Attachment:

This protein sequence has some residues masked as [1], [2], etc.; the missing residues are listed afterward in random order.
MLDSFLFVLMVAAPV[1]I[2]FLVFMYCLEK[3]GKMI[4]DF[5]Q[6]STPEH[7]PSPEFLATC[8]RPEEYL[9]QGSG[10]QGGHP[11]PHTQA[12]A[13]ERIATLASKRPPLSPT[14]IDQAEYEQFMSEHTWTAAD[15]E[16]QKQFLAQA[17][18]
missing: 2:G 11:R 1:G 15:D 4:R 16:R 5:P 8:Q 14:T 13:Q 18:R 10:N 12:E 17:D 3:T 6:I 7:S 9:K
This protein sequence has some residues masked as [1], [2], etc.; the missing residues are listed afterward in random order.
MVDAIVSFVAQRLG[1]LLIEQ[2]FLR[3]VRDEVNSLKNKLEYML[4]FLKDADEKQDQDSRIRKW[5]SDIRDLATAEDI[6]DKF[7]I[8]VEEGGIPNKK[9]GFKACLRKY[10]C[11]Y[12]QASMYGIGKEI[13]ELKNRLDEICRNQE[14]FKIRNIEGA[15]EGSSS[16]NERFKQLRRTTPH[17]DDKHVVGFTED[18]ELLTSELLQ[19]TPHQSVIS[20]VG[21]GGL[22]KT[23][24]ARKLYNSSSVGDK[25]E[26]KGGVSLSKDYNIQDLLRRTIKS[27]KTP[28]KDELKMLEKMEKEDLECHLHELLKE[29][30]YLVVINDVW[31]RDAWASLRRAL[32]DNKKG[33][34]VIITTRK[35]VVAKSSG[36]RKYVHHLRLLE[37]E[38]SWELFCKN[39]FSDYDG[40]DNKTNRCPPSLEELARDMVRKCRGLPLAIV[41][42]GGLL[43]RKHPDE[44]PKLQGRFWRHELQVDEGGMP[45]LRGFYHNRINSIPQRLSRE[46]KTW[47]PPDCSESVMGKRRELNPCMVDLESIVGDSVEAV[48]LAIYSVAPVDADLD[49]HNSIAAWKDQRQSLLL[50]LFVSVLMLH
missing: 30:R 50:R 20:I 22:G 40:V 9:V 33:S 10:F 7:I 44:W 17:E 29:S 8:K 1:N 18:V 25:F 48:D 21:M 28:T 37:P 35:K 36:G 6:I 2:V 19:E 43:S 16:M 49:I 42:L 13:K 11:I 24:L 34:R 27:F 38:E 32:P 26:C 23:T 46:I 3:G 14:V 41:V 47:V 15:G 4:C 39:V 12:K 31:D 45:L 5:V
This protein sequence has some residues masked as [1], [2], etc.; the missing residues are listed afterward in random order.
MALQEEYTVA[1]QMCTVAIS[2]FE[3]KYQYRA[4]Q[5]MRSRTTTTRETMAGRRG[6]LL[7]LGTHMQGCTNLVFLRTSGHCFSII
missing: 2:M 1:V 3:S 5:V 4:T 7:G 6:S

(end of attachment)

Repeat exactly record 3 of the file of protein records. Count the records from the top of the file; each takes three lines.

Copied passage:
This protein sequence has some residues masked as [1], [2], etc.; the missing residues are listed afterward in random order.
MALQEEYTVA[1]QMCTVAIS[2]FE[3]KYQYRA[4]Q[5]MRSRTTTTRETMAGRRG[6]LL[7]LGTHMQGCTNLVFLRTSGHCFSII
missing: 2:M 1:V 3:S 5:V 4:T 7:G 6:S